This Social Security Strategy Is the Real Deal When It Comes to Increasing Retirement Income


Numerous surveys confirm that many Americans are falling behind on their retirement savings. That is not a pleasant state of affairs. Without sufficient savings, you’re likely to wonder when you’ll be able to retire and what type of lifestyle you’ll be able to maintain once you leave the workforce.

While padding your savings is critical in this scenario, there is an additional strategy to consider. It entails boosting your Social Security benefits. Increased Social Security benefits entitle you to lower annual withdrawals from your retirement account. And depleting your savings each year should help you stay solvent for a longer period of time.


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Social Security Overview

You can increase your benefit under current Social Security rules by increasing your average income. This is not a simple fix. It is a strategy that works when given sufficient time.

Social Security calculates your benefit based on your average monthly income for the 35 years in which you earned the most money. Take note of two points regarding this calculation:

If you have worked less than 35 years, Social Security deducts no income for the years you have not worked.

Social Security adjusts your wages for inflation prior to calculating your 35-year average. Thus, if your raises have not kept pace with inflation, your income from, say, 25 years ago may be roughly equivalent to your income today.

To determine this, divide the current year’s national average wage index by the prior year’s national average wage index. Then multiply the result by your previous year’s earnings. The answer is the equivalent of that prior year’s earnings in the current year. If the answer is greater than what you earn today, your inflation-adjusted income has decreased rather than increased.

With these two points in mind, there are three ways to increase your average income, which results in an increase in your Social Security benefit. You can extend your work history to 35 years, advance to a higher-level position, or work part-time in your spare time.


1. Work for a period of at least 35 years

If you have a shorter work history than 35 years, reaching that 35-year mark naturally increases your average income. This is because you’ll be substituting higher values for the years with no income in the average income calculation.


2. Advance your career by obtaining a higher-level position.

A straightforward merit increase in your current position may have little effect on your retirement benefit. What you want is a pay increase that is sufficient to keep up with wage inflation. This may necessitate a promotion.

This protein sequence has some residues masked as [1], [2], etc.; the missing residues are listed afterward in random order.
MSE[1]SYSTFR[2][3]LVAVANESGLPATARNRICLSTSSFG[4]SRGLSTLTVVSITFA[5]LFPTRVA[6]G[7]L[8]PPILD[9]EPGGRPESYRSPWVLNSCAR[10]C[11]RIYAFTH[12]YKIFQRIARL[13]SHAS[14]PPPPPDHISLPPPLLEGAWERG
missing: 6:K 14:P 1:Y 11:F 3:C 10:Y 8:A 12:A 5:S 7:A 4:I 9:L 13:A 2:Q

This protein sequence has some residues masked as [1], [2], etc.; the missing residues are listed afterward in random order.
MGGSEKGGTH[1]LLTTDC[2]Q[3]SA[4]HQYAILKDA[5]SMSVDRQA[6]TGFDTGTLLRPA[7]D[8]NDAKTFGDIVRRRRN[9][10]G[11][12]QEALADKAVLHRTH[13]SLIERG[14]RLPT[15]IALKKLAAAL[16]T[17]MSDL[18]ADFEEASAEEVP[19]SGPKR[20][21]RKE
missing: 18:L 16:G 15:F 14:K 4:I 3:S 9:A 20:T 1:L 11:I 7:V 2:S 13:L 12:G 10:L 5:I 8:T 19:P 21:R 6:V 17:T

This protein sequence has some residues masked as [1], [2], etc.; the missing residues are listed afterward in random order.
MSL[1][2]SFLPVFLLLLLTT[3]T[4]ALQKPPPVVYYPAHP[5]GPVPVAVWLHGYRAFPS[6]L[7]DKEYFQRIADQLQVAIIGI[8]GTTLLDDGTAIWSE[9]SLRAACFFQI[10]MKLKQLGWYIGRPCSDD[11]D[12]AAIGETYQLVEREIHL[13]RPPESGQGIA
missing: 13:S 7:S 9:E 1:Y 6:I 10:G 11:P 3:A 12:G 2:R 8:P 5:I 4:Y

The good news is that a promotion-related compensation increase increases your income this year and, hopefully, in all future years. The longer you work at a higher pay scale, the greater the impact on your retirement benefit.

Additionally, you can use the additional revenue to increase your retirement contributions.


3. Include earnings from part-time work.

Adding part-time work to your routine is frequently easier than obtaining a promotion. With expertise in a particular field, for example, you may be able to secure consulting or contracting work. Alternatively, you could earn extra money by working for a ride-sharing company, gardening, or handyman services.

Whether you work for yourself or in a traditional part-time job, you must report the additional income on your tax returns. Self-employment taxes are levied on all self-employment income.

As with obtaining a promotion, the sooner you implement this strategy, the greater the potential benefit to you.


Estimating the potential increase in your benefit

Social Security offers a variety of tools for estimating your retirement benefit at various income levels. The most accurate is my Social Security’s benefit estimator. Your expected benefit is calculated by the estimator based on your reported income history.

Additionally, the estimator assumes that your average annual salary in the future will be equal to what you earned in the previous tax year. You can manually modify this value to obtain an updated estimate. Experiment with various future income assumptions to determine the amount of income required to generate the desired retirement benefit.

Extending your career, obtaining a higher-level position, or working additional hours entails obvious trade-offs. Calculating the potential increase in your Social Security benefit may assist you in determining whether those trade-offs are worthwhile.


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If the trade-offs aren’t worth it, you might consider developing a passive income stream to supplement Social Security and distributions from your savings. Alternatively, you could downsize now to reduce your future income requirements. Additionally, this would free up additional funds to contribute to your retirement account.

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